Q165  Chairman: Thank you. Do you have comments you would like to make?

  Professor Burney: May I make one comment which thoroughly supports that? I have sat on some funding committees and been faced with exactly that dilemma: that you have got some very good, very precise basic science that comes through that you know is going to find the exact answer, because if the lab is half good it will have no difficulty with the experiment, and you know it is a very good lab. Against that, you have got a more speculative bit of work that is going to advance general knowledge but is not going to give you the same kind of precise answer. It is a dilemma for the funders; I think we have to recognise that. The other thing, going back to your original question, is that the National Asthma Campaign has actually put quite a lot of effort into reviewing the areas that are important, and they have brought out regular documents saying what areas they think are most ripe for exploitation. I think they have done that with the Department of Health. The real problem is the total amount of funding in the area, and I think most of the evidence is that funding in the area of respiratory disease and this kind of allergy (not the high-tech immunology) is very low compared with other similar conditions.

  Professor Sheikh: One of the issues is that when you have relatively small pots of money for allergy what it can do is promote quite a lot of rivalry between groups. When you are vying against other disease areas, if there is that internal rivalry you are actually shooting yourself in the foot quite a lot of the time. If in your recommendations you can think of any ways of promoting more collaborative research—because some of these studies we are talking about will need very large numbers; they will need a collaborative ethos—and you can give some suggestions along those lines that would be very welcome.

  Q166  Chairman: You lead me into a question I have, which will be our last question this morning. You did speak earlier on about the charitable organisations that do not have research funding. I wonder whether they do not fund research partly because they do not feel confident in sorting out who to fund and partly because they feel that somehow patient information leaflets, and so on, are more important. Do you feel that some of those charities should be encouraged to be specifically fundraising towards an aggregated research pot over and above the pots that already exist?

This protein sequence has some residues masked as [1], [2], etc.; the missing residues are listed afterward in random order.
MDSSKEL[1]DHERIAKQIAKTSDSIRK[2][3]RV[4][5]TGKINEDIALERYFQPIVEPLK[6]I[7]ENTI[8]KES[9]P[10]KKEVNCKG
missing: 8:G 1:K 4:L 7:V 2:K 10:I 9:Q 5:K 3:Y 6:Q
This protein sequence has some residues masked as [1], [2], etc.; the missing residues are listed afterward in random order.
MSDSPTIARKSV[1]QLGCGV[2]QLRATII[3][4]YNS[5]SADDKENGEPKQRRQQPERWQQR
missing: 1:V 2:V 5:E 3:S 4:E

Professor Sheikh: I would certainly encourage that. One of the things we have had in respiratory medicine recently is the formation of a national respiratory research strategy committee which is bringing together different funders—government and charitable. Something similar in the allergy field would be a very useful way forward. Maybe I could ask John, because you sit on the Anaphylaxis Campaign as a trustee, I think.

  Professor Warner: Yes, I am a trustee of the Anaphylaxis campaign, and they have relatively limited resource. Rightly, because the campaign was established by families and patients with severe, acute allergy, the first effort is devoted towards helping people here and now with appropriate support and advice. As the funds increase then they have to move into supporting research. I think they are very aware of that, but actually the environment for raising funds from charitable sources is very different to what it was 10 or 20 years ago. It really is quite difficult for them to get funds these days.

  Professor Sheikh: I have got two proposals with the Anaphylaxis Campaign at the moment, trying to get some money to do work, but there is not any, unfortunately.

Chairman: Can I thank you for coming and giving us evidence today. If there is additional information that you would like the Committee to know about, that you think about when you go away, please do send them in and we will circulate them to the Committee. Thank you all very much indeed.